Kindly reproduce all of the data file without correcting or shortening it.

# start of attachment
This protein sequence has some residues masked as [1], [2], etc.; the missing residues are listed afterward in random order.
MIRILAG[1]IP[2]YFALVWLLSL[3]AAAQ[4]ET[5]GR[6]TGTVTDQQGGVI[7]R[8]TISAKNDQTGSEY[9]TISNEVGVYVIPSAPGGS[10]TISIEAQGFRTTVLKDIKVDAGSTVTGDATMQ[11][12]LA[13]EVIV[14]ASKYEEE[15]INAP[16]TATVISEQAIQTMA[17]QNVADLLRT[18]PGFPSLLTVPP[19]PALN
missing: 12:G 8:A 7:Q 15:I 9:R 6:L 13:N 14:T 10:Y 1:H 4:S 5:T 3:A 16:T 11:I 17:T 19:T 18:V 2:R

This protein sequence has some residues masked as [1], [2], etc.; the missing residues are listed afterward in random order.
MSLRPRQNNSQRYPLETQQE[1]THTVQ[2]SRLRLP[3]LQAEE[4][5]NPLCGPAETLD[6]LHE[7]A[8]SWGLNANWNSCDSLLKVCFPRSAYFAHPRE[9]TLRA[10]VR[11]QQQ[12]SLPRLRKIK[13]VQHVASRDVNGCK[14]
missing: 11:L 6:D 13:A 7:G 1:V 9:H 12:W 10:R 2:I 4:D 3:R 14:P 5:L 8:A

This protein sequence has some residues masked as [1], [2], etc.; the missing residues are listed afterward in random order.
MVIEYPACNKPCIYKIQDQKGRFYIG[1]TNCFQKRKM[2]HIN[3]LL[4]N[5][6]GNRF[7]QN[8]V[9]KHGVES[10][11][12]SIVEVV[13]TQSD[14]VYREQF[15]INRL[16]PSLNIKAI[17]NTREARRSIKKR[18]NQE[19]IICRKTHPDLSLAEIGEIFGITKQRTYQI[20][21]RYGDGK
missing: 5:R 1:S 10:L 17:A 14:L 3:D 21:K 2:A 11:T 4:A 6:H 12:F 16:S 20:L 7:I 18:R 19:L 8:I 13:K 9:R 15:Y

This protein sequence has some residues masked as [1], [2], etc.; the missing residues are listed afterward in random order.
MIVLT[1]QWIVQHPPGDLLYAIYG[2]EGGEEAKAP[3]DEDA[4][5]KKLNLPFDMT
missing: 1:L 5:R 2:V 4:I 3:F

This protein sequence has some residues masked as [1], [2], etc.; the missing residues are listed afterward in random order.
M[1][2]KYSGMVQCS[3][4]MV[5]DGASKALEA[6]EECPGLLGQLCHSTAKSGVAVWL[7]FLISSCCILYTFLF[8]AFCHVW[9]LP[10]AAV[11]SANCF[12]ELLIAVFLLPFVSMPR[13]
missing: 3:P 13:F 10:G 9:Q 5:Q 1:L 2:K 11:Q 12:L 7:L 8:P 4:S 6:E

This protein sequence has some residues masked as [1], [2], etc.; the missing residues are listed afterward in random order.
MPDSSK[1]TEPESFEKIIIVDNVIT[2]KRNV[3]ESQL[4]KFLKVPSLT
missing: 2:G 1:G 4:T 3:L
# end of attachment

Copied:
This protein sequence has some residues masked as [1], [2], etc.; the missing residues are listed afterward in random order.
MIRILAG[1]IP[2]YFALVWLLSL[3]AAAQ[4]ET[5]GR[6]TGTVTDQQGGVI[7]R[8]TISAKNDQTGSEY[9]TISNEVGVYVIPSAPGGS[10]TISIEAQGFRTTVLKDIKVDAGSTVTGDATMQ[11][12]LA[13]EVIV[14]ASKYEEE[15]INAP[16]TATVISEQAIQTMA[17]QNVADLLRT[18]PGFPSLLTVPP[19]PALN
missing: 12:G 8:A 7:Q 15:I 9:R 6:L 13:N 14:T 10:Y 1:H 4:S 5:T 3:A 16:T 11:I 17:T 19:T 18:V 2:R

This protein sequence has some residues masked as [1], [2], etc.; the missing residues are listed afterward in random order.
MSLRPRQNNSQRYPLETQQE[1]THTVQ[2]SRLRLP[3]LQAEE[4][5]NPLCGPAETLD[6]LHE[7]A[8]SWGLNANWNSCDSLLKVCFPRSAYFAHPRE[9]TLRA[10]VR[11]QQQ[12]SLPRLRKIK[13]VQHVASRDVNGCK[14]
missing: 11:L 6:D 13:A 7:G 1:V 9:H 12:W 10:R 2:I 4:D 3:R 14:P 5:L 8:A

This protein sequence has some residues masked as [1], [2], etc.; the missing residues are listed afterward in random order.
MVIEYPACNKPCIYKIQDQKGRFYIG[1]TNCFQKRKM[2]HIN[3]LL[4]N[5][6]GNRF[7]QN[8]V[9]KHGVES[10][11][12]SIVEVV[13]TQSD[14]VYREQF[15]INRL[16]PSLNIKAI[17]NTREARRSIKKR[18]NQE[19]IICRKTHPDLSLAEIGEIFGITKQRTYQI[20][21]RYGDGK
missing: 5:R 1:S 10:L 17:A 14:L 3:D 21:K 2:A 11:T 4:A 6:H 12:F 16:S 20:L 7:I 18:R 19:L 8:I 13:K 9:R 15:Y

This protein sequence has some residues masked as [1], [2], etc.; the missing residues are listed afterward in random order.
MIVLT[1]QWIVQHPPGDLLYAIYG[2]EGGEEAKAP[3]DEDA[4][5]KKLNLPFDMT
missing: 1:L 5:R 2:V 4:I 3:F

This protein sequence has some residues masked as [1], [2], etc.; the missing residues are listed afterward in random order.
M[1][2]KYSGMVQCS[3][4]MV[5]DGASKALEA[6]EECPGLLGQLCHSTAKSGVAVWL[7]FLISSCCILYTFLF[8]AFCHVW[9]LP[10]AAV[11]SANCF[12]ELLIAVFLLPFVSMPR[13]
missing: 3:P 13:F 10:G 9:Q 5:Q 1:L 2:K 11:Q 12:L 7:L 8:P 4:S 6:E

This protein sequence has some residues masked as [1], [2], etc.; the missing residues are listed afterward in random order.
MPDSSK[1]TEPESFEKIIIVDNVIT[2]KRNV[3]ESQL[4]KFLKVPSLT
missing: 2:G 1:G 4:T 3:L